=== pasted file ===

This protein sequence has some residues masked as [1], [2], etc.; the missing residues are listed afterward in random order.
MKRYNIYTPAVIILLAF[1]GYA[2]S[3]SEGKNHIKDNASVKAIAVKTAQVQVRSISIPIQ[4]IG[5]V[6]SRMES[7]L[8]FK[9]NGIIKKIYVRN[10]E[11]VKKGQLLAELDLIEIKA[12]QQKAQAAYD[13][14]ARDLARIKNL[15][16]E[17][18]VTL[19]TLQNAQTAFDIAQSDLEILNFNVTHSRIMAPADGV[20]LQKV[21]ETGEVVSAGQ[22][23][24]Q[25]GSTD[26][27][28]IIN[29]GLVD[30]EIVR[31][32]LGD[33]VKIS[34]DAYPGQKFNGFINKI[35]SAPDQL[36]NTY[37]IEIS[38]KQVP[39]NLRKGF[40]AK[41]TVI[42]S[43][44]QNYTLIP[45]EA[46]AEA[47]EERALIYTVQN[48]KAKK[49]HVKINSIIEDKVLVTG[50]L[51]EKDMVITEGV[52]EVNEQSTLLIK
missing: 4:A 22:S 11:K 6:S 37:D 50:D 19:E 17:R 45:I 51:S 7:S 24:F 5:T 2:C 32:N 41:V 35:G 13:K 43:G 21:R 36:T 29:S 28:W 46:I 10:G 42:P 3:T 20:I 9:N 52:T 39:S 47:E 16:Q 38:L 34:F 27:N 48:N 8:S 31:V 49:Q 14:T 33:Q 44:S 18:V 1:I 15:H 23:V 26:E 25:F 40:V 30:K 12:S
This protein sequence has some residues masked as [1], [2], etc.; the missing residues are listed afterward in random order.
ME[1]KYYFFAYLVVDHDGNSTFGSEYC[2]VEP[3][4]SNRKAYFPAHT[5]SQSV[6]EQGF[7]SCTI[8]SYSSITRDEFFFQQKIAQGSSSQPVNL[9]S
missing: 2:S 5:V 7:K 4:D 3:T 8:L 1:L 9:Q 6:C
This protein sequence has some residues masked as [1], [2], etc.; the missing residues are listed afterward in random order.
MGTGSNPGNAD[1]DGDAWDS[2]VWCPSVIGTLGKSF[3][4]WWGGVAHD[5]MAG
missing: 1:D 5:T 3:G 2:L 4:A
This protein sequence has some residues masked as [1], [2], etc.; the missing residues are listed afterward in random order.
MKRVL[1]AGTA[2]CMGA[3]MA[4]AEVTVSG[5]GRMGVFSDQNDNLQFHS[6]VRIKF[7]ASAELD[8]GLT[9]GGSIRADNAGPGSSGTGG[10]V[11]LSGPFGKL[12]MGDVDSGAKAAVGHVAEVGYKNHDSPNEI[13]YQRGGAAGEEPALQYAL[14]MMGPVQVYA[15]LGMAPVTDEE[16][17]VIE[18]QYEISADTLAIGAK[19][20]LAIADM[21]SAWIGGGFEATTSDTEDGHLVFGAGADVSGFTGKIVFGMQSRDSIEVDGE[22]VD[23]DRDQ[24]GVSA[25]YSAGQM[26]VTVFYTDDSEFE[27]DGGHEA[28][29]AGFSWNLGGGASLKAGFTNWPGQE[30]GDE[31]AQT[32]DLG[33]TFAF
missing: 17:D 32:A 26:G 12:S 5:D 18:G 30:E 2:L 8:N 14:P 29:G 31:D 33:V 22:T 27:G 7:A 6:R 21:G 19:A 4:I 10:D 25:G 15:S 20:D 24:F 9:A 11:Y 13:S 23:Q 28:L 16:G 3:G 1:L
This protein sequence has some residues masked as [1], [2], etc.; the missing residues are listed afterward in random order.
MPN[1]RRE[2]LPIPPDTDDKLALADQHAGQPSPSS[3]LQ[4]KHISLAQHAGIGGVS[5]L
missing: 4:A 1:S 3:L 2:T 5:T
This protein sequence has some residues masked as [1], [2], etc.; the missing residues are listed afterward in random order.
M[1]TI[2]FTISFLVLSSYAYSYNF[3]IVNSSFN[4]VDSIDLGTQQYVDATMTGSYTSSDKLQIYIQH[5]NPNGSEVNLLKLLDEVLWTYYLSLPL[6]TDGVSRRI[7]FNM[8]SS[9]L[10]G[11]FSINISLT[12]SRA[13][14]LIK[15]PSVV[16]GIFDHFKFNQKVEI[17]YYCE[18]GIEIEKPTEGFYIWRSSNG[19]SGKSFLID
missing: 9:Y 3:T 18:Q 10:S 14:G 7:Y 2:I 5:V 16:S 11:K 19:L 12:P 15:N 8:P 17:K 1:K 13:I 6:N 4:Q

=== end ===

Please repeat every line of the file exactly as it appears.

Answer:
This protein sequence has some residues masked as [1], [2], etc.; the missing residues are listed afterward in random order.
MKRYNIYTPAVIILLAF[1]GYA[2]S[3]SEGKNHIKDNASVKAIAVKTAQVQVRSISIPIQ[4]IG[5]V[6]SRMES[7]L[8]FK[9]NGIIKKIYVRN[10]E[11]VKKGQLLAELDLIEIKA[12]QQKAQAAYD[13][14]ARDLARIKNL[15][16]E[17][18]VTL[19]TLQNAQTAFDIAQSDLEILNFNVTHSRIMAPADGV[20]LQKV[21]ETGEVVSAGQ[22][23][24]Q[25]GSTD[26][27][28]IIN[29]GLVD[30]EIVR[31][32]LGD[33]VKIS[34]DAYPGQKFNGFINKI[35]SAPDQL[36]NTY[37]IEIS[38]KQVP[39]NLRKGF[40]AK[41]TVI[42]S[43][44]QNYTLIP[45]EA[46]AEA[47]EERALIYTVQN[48]KAKK[49]HVKINSIIEDKVLVTG[50]L[51]EKDMVITEGV[52]EVNEQSTLLIK
missing: 4:A 22:S 11:K 6:S 37:D 50:D 19:E 17:R 45:I 51:S 7:S 24:F 5:T 2:C 32:N 41:V 35:G 13:K 43:G 21:R 36:T 29:S 28:W 46:I 10:G 42:P 3:T 20:I 9:N 52:T 39:S 47:E 16:Q 38:L 34:F 27:N 48:N 8:S 31:V 49:Q 14:T 33:Q 44:S 18:V 1:I 15:H 23:V 26:E 25:F 40:V 30:K 12:S
This protein sequence has some residues masked as [1], [2], etc.; the missing residues are listed afterward in random order.
ME[1]KYYFFAYLVVDHDGNSTFGSEYC[2]VEP[3][4]SNRKAYFPAHT[5]SQSV[6]EQGF[7]SCTI[8]SYSSITRDEFFFQQKIAQGSSSQPVNL[9]S
missing: 2:S 5:V 7:K 4:D 3:T 8:L 1:L 9:Q 6:C
This protein sequence has some residues masked as [1], [2], etc.; the missing residues are listed afterward in random order.
MGTGSNPGNAD[1]DGDAWDS[2]VWCPSVIGTLGKSF[3][4]WWGGVAHD[5]MAG
missing: 1:D 5:T 3:G 2:L 4:A
This protein sequence has some residues masked as [1], [2], etc.; the missing residues are listed afterward in random order.
MKRVL[1]AGTA[2]CMGA[3]MA[4]AEVTVSG[5]GRMGVFSDQNDNLQFHS[6]VRIKF[7]ASAELD[8]GLT[9]GGSIRADNAGPGSSGTGG[10]V[11]LSGPFGKL[12]MGDVDSGAKAAVGHVAEVGYKNHDSPNEI[13]YQRGGAAGEEPALQYAL[14]MMGPVQVYA[15]LGMAPVTDEE[16][17]VIE[18]QYEISADTLAIGAK[19][20]LAIADM[21]SAWIGGGFEATTSDTEDGHLVFGAGADVSGFTGKIVFGMQSRDSIEVDGE[22]VD[23]DRDQ[24]GVSA[25]YSAGQM[26]VTVFYTDDSEFE[27]DGGHEA[28][29]AGFSWNLGGGASLKAGFTNWPGQE[30]GDE[31]AQT[32]DLG[33]TFAF
missing: 17:D 32:A 26:G 12:S 5:D 18:G 30:E 2:L 8:N 14:P 29:G 31:D 33:V 22:T 27:G 7:A 6:R 21:G 19:A 4:I 10:D 25:G 15:S 20:D 24:F 9:A 11:Y 13:S 23:Q 28:L 16:G 3:G 1:L
This protein sequence has some residues masked as [1], [2], etc.; the missing residues are listed afterward in random order.
MPN[1]RRE[2]LPIPPDTDDKLALADQHAGQPSPSS[3]LQ[4]KHISLAQHAGIGGVS[5]L
missing: 4:A 1:S 3:L 2:T 5:T
This protein sequence has some residues masked as [1], [2], etc.; the missing residues are listed afterward in random order.
M[1]TI[2]FTISFLVLSSYAYSYNF[3]IVNSSFN[4]VDSIDLGTQQYVDATMTGSYTSSDKLQIYIQH[5]NPNGSEVNLLKLLDEVLWTYYLSLPL[6]TDGVSRRI[7]FNM[8]SS[9]L[10]G[11]FSINISLT[12]SRA[13][14]LIK[15]PSVV[16]GIFDHFKFNQKVEI[17]YYCE[18]GIEIEKPTEGFYIWRSSNG[19]SGKSFLID
missing: 9:Y 3:T 18:Q 10:S 14:G 7:Y 2:I 5:V 16:S 11:K 19:L 12:P 15:N 8:P 17:K 1:K 13:I 6:N 4:Q